We all know the saying that too much of anything is bad. There’s no exception, unfortunately, when it comes to food. Too much of any good food can and will eventually lead to weight gain. A jar of peanut butter a day is too much, you can’t have an avocado with every meal and while dried fruits are great for snacking there’s a limit to how much you should consume. As always, moderation is key and portion control is essential.

That’s why serving size matters even when it comes to foods that are considered healthy. By binging on certain foods you may be unknowingly reversing the effect of your weight-loss plan. The truth of the matter is, you can, in fact, eat too much of what’s considered good for your body.


While avocados are full of fiber and good-for-your-heart fats, if you’re trying to lose weight that high caloric and fat content can work against you. A single avocado has around 350 calories and 30g of fat, which is pretty high as part of a meal or snack.

Serving size = 1/4 an avocado


Nuts are a great source for heart-healthy omega-3, protein, and fiber. But a cup of almonds, for example kicks in at about 550 calories and 50g of fat.

Serving size = Handful

Coconut Oil

One tablespoon of coconut oil has 115 calories and 15g fat, add that to whatever food or drink you’re adding it too and the numbers quickly go up! It has a good fat content, can help increase metabolism and reduce hunger but be very careful of the quantities you consume it in.

Serving size = 1 tablespoon

Dried Fruits

Dried fruits are the result of dehydrated fresh fruit, which means that a cup of dried fruit packs a ton more calories and sugar than fresh fruit. A cup of dried apricots packs around 315 calories and 70g sugars, while a cup of fresh apricots has around 75 calories and 17g sugar!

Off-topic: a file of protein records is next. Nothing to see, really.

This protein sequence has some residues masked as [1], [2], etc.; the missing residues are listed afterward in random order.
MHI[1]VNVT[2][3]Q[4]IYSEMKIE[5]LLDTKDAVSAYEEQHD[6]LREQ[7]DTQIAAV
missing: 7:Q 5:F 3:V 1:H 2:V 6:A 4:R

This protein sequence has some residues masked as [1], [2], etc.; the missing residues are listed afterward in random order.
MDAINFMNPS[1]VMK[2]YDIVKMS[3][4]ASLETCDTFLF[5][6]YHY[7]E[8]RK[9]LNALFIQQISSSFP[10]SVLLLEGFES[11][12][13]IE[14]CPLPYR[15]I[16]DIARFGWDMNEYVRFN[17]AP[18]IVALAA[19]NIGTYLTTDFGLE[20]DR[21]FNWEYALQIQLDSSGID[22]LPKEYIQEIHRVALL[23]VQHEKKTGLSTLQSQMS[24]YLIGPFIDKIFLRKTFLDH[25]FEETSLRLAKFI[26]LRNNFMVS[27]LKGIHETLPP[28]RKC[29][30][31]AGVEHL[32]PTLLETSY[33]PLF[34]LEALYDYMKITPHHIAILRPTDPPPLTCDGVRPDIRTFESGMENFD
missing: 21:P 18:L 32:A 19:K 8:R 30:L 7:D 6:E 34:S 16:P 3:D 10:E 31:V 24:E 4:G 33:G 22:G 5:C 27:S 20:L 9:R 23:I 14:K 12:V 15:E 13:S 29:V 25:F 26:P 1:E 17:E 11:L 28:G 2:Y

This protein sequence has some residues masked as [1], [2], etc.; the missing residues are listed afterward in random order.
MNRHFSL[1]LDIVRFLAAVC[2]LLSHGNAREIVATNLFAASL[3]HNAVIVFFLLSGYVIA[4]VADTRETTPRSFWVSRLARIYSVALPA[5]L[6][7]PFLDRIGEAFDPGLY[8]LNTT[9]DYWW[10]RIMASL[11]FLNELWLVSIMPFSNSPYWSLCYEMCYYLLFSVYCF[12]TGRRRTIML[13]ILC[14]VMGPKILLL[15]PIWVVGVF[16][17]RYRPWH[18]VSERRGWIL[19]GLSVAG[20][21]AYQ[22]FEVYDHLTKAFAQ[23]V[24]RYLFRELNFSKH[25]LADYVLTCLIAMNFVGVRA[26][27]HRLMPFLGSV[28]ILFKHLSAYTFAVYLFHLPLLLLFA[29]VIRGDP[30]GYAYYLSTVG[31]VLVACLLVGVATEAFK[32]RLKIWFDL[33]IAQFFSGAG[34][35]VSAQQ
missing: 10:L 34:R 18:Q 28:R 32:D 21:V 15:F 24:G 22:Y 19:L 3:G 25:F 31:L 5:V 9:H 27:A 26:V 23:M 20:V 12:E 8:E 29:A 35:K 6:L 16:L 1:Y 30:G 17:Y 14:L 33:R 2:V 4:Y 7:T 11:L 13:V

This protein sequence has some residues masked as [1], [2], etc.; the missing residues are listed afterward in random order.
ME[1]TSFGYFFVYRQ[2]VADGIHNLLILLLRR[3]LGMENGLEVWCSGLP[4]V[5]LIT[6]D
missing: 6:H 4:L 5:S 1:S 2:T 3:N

Serving size = ¼ Cup

Dark Chocolate

100g of dark chocolate can come in at around 550 calories and high fat and carbs. Indulging in dark chocolate will impact your daily nutritional intake, so it’s important to account for that. The lower the cocoa percentage, the higher the calories and sugars so it’s important to always try to get the highest percentage your taste buds can enjoy.

Serving size = 1 square


Smoothies have slowly crept their way into people’s diets, replacing breakfast and snack. Adding protein, carb and fat to make a smoothie makes it an acceptable food replacement but it can be easy to overdo it and pack in a lot more nutrients than you need. Peanut butter + Avocado + cocoa in one smoothie can really pack in the fats and make you drink a lot more foods and sugars than you would normally consume. You wouldn’t normally eat 3 bananas + 1 cup yogurt + 2 tablespoons oats + 1 cup spinach + 1 cup strawberries + honey, so don’t put all that in your smoothie.

Serving size = Moderate proportions & use natural sweetener.